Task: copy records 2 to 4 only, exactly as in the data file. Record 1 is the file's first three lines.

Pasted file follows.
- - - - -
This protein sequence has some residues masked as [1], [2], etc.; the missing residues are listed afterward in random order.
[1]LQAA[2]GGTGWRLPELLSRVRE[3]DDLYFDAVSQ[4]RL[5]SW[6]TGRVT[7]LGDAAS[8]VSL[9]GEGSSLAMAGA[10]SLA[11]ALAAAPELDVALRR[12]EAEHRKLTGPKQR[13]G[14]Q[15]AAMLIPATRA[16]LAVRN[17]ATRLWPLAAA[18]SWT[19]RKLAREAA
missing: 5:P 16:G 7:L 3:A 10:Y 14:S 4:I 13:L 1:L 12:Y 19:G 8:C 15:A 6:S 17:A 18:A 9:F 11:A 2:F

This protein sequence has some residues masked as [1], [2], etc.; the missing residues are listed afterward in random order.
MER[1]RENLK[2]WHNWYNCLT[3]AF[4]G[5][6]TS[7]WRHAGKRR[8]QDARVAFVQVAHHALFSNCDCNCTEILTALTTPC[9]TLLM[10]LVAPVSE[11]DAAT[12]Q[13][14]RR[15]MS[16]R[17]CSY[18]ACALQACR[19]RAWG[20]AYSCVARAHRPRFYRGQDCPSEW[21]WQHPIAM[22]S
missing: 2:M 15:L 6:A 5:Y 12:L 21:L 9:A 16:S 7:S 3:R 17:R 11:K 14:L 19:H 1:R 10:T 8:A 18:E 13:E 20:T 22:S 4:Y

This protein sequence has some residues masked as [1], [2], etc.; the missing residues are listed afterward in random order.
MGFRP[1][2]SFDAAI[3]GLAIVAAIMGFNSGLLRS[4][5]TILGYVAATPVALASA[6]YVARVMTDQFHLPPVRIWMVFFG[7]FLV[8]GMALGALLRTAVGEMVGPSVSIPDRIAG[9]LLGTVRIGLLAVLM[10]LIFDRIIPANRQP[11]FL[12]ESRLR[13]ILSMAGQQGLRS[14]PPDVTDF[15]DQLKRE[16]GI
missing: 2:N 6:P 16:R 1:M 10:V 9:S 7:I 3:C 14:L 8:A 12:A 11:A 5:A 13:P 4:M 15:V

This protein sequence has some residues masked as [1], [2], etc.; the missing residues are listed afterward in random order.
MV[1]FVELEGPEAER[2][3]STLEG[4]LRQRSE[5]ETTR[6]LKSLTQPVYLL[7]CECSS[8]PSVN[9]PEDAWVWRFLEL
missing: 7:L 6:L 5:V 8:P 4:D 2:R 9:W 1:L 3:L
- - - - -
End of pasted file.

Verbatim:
This protein sequence has some residues masked as [1], [2], etc.; the missing residues are listed afterward in random order.
MER[1]RENLK[2]WHNWYNCLT[3]AF[4]G[5][6]TS[7]WRHAGKRR[8]QDARVAFVQVAHHALFSNCDCNCTEILTALTTPC[9]TLLM[10]LVAPVSE[11]DAAT[12]Q[13][14]RR[15]MS[16]R[17]CSY[18]ACALQACR[19]RAWG[20]AYSCVARAHRPRFYRGQDCPSEW[21]WQHPIAM[22]S
missing: 2:M 15:L 6:A 5:Y 12:L 21:L 9:A 16:S 7:S 3:R 17:R 11:K 14:L 19:H 1:R 10:T 8:A 18:E 13:E 20:T 22:S 4:Y

This protein sequence has some residues masked as [1], [2], etc.; the missing residues are listed afterward in random order.
MGFRP[1][2]SFDAAI[3]GLAIVAAIMGFNSGLLRS[4][5]TILGYVAATPVALASA[6]YVARVMTDQFHLPPVRIWMVFFG[7]FLV[8]GMALGALLRTAVGEMVGPSVSIPDRIAG[9]LLGTVRIGLLAVLM[10]LIFDRIIPANRQP[11]FL[12]ESRLR[13]ILSMAGQQGLRS[14]PPDVTDF[15]DQLKRE[16]GI
missing: 2:N 6:P 16:R 1:M 10:V 9:S 7:I 3:C 14:L 8:A 12:A 11:A 5:A 13:P 4:M 15:V

This protein sequence has some residues masked as [1], [2], etc.; the missing residues are listed afterward in random order.
MV[1]FVELEGPEAER[2][3]STLEG[4]LRQRSE[5]ETTR[6]LKSLTQPVYLL[7]CECSS[8]PSVN[9]PEDAWVWRFLEL
missing: 7:L 6:L 5:V 8:P 4:D 2:R 9:W 1:L 3:L